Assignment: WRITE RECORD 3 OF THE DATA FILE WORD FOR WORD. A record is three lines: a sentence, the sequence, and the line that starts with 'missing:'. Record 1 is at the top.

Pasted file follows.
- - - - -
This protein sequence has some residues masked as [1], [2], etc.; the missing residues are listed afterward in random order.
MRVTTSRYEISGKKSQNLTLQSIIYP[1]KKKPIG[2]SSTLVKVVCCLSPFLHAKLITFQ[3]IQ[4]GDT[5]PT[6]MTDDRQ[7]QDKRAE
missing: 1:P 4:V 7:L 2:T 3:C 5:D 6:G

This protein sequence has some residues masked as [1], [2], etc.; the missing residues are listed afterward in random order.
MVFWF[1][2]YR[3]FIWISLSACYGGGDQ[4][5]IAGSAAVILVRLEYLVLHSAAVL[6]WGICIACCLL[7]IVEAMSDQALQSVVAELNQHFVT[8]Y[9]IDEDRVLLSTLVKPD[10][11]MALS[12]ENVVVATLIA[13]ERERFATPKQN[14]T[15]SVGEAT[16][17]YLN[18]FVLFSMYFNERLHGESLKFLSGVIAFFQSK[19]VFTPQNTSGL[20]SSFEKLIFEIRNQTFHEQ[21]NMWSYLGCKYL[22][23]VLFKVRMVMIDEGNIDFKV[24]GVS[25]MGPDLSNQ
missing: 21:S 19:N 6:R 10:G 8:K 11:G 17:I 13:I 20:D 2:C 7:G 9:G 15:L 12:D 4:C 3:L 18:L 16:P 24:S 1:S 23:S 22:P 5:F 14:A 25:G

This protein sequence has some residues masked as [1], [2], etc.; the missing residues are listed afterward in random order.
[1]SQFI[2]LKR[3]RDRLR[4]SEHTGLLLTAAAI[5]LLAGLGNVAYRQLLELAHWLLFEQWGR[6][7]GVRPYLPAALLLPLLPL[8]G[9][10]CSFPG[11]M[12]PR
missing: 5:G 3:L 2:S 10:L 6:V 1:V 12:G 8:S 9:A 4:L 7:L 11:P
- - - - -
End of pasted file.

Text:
This protein sequence has some residues masked as [1], [2], etc.; the missing residues are listed afterward in random order.
[1]SQFI[2]LKR[3]RDRLR[4]SEHTGLLLTAAAI[5]LLAGLGNVAYRQLLELAHWLLFEQWGR[6][7]GVRPYLPAALLLPLLPL[8]G[9][10]CSFPG[11]M[12]PR
missing: 5:G 3:L 2:S 10:L 6:V 1:V 12:G 8:S 9:A 4:L 7:L 11:P